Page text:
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  • Oral presentation
  • Open Access

Spatiotemporal relationship between ventricular expansion and flow propagation during early filling

  • 1,
  • 1,
  • 1,
  • 2,
  • 2,
  • 1 and
  • 1
Journal of Cardiovascular Magnetic Resonance200911 (Suppl 1) :O91

  • Published:


  • Flow Propagation
  • Radial Expansion
  • Early Filling
  • Blood Flow Pattern
  • Relaxation Time Constant


Flow propagation refers to the delay in the onset of blood flow during early filling at more apical ventricular locations. The velocity of flow propagation (Vp) into the left ventricle (LV) provides a preload insensitive estimate of LV relaxation, confirmed invasively by a strong negative correlation with the relaxation time constant (tau) [1, 2]. Clinically, Vp < 50 ms is commonly taken as evidence of abnormal diastolic function. No direct physical relationship between muscle relaxation and flow propagation has been previously illustrated. By simultaneous measurement of myocardial mechanics (radial expansion) and blood patterns throughout the LV and during early filling we expect to illustrate a correlated spatial and temporal relationship between the mechanics which drive blood flow and the resulting blood flow patterns.


Phase contrast and tissue tagged MRI were used to measure the timing of blood and myocardial tissue dynamics during early diastole (Siemens Sonata 1.5 T scanner). Experiments had a true temporal resolution of ~20 ms, interpolated to 10 ms for all analyses. The time of onset, t0 (time from QRS), of blood flow (phase contrast MRI) and radial expansion (tissue tagged MRI) were calculated at three 16 mm intervals from base to apex in 8 healthy volunteers. t0 was also evaluated as % systole (normalized to the time of aortic valve closure). Figure 1 shows an example of the measurement of t0 for both radial tissue motion (B) and blood flow (C). To account for residual low velocities that are unrelated to the early filling impulse (which can obscure the time of onset) the early diastolic blood and tissue velocities were linearly extrapolated to determine t0.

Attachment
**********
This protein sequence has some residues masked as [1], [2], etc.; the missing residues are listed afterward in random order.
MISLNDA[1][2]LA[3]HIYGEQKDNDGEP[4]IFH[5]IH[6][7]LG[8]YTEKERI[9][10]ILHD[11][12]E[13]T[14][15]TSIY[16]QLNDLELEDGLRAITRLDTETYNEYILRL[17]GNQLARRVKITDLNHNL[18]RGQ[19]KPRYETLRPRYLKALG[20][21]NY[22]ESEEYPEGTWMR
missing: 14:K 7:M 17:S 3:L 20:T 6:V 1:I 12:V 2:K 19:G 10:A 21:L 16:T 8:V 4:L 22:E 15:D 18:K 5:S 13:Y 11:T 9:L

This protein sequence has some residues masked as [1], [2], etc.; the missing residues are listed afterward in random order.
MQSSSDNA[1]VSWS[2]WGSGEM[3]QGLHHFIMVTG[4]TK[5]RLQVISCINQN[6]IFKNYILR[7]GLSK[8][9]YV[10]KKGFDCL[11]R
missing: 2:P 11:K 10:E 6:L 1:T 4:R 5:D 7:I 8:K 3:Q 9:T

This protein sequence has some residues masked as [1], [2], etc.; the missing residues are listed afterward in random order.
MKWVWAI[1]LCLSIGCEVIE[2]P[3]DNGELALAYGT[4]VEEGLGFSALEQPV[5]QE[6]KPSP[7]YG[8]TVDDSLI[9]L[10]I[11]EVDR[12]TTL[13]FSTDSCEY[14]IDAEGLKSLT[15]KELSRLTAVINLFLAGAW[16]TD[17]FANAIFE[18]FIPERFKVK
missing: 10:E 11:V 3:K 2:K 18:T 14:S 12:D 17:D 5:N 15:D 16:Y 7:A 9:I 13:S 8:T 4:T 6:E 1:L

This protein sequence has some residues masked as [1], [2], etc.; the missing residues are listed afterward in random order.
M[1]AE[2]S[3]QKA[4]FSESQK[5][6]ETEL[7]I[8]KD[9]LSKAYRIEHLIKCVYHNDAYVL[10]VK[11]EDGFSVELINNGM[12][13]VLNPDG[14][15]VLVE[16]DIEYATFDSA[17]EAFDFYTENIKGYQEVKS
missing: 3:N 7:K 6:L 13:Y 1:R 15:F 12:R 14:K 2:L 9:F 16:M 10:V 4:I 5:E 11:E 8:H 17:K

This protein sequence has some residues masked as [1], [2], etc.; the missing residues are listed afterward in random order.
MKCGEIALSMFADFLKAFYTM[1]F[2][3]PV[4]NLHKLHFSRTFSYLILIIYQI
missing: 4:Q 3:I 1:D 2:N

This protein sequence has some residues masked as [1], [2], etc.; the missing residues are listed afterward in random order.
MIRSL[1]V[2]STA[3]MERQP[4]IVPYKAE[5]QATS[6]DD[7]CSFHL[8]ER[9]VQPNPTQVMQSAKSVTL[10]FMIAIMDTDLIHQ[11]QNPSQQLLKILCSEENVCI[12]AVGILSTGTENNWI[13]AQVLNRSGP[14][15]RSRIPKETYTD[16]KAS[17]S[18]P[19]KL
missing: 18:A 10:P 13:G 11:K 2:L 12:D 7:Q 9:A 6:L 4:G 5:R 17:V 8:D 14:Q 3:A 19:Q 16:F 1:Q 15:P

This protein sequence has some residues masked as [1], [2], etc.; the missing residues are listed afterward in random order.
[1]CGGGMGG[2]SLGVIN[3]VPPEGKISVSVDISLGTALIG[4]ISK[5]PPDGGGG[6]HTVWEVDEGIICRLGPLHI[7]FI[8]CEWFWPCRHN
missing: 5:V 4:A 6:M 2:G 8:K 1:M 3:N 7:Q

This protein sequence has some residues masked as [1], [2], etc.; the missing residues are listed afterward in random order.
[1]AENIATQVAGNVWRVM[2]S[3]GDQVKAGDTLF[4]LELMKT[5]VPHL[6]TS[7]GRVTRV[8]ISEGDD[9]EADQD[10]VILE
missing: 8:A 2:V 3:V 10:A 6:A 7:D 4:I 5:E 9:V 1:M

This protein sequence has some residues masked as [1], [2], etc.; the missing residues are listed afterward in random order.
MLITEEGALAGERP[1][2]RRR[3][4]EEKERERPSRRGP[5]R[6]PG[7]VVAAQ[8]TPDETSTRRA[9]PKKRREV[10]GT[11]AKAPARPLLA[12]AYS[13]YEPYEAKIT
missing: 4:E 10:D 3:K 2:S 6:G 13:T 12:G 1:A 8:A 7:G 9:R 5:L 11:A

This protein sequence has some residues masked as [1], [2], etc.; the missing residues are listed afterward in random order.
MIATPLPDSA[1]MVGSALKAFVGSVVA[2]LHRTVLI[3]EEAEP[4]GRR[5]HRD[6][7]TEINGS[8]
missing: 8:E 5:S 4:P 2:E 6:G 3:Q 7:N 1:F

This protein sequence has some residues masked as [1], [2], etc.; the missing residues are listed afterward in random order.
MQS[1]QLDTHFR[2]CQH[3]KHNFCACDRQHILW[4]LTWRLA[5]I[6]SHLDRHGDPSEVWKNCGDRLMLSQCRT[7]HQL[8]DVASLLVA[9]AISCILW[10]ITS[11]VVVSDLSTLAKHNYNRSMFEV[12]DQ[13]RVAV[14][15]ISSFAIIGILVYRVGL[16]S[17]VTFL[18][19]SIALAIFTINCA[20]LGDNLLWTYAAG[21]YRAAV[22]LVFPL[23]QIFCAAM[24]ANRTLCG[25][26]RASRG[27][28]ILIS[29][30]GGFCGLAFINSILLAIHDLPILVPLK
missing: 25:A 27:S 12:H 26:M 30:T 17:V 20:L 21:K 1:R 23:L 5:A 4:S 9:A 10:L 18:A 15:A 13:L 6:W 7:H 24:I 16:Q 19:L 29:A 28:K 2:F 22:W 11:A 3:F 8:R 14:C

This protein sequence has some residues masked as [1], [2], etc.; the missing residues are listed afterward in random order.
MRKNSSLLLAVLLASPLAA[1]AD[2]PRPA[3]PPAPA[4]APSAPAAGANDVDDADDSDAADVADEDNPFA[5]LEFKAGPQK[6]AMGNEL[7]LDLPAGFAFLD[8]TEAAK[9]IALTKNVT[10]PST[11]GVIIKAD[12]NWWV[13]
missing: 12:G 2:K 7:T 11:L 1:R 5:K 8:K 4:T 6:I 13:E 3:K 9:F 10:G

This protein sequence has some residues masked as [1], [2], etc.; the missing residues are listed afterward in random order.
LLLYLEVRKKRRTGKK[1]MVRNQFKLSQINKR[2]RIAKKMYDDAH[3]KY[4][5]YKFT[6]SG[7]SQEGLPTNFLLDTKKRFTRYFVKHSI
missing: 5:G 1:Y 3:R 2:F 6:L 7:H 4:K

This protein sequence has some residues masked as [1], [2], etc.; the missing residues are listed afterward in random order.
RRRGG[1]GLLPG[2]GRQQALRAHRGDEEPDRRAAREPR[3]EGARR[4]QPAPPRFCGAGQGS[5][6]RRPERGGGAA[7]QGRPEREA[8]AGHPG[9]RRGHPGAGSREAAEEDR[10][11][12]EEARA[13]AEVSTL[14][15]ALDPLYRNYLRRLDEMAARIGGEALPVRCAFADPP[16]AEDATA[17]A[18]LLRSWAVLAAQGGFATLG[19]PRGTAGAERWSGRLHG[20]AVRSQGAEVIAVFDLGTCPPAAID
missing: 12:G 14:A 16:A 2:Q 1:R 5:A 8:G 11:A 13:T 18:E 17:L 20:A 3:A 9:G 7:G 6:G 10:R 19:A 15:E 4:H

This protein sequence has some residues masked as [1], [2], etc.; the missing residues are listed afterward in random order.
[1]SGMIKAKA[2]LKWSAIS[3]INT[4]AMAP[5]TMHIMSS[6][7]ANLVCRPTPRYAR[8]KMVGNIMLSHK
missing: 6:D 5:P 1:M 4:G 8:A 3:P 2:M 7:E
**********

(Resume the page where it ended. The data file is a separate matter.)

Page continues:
Figure 1
Figure 1

Measuring deformation of the LV and blood velocity during early filling.


Propagation of flow and of radial expansion from the base to the apex (cartoon in Figure 1A) was observed in all subjects, as shown by the increasing delay in t0 as one moves towards the apex (see Table 1). The flow and radial expansion t0 values for each spatial position have similar means and good correlation (R in table). The resulting Vp values are also in general agreement.

Table 1



+16 mm

+32 mm

Vp (cm/s)


384 ± 24/112 ± 7

411 ± 24/123 ± 5

436 ± 24/131 ± 7

66 ± 13

Radial Expansion

386 ± 31/114 ± 5

405 ± 32/121 ± 7

430 ± 32/129 ± 7

73 ± 10

R (t0)





t0 (ms/% systole)


We demonstrated that spatiotemporal patterns of radial expansion (base to apex) are strongly correlated to conventional blood flow propagation during early filling, implying that muscle relaxation is related to Vp via the propagation of strain in the relaxing ventricle. These preliminary results show that MRI can be used to simultaneously quantify mechanics and hemodynamics, with good spatial and temporal registration (which is a strength of MRI as compared to ultrasound). It remains to be shown that the many other aspects of ventricular mechanical function (longitudinal strain, rotation, endo vs. epicardial motion, for example) are as closely coupled to hemodynamics as was shown in this study.

Authors’ Affiliations

University of Alberta, Edmonton, AB, Canada
University of British Columbia, Vancouver, BC, Canada


  1. Brun P, et al: Left ventricular flow propagation during early filling is related to wall relaxation: a color M-mode Doppler analysis. J Am Coll Cardiol. 1992, 20: 420-432.View ArticlePubMedGoogle Scholar
  2. Garcia MJ, et al: Color M-mode Doppler flow propagation velocity is a preload insensitive index of left ventricular relaxation: animal and human validation. J Am Coll Cardiol. 2000, 35: 201-208. 10.1016/S0735-1097(99)00503-3.View ArticlePubMedGoogle Scholar


© Richard et al; licensee BioMed Central Ltd. 2009

This article is published under license to BioMed Central Ltd.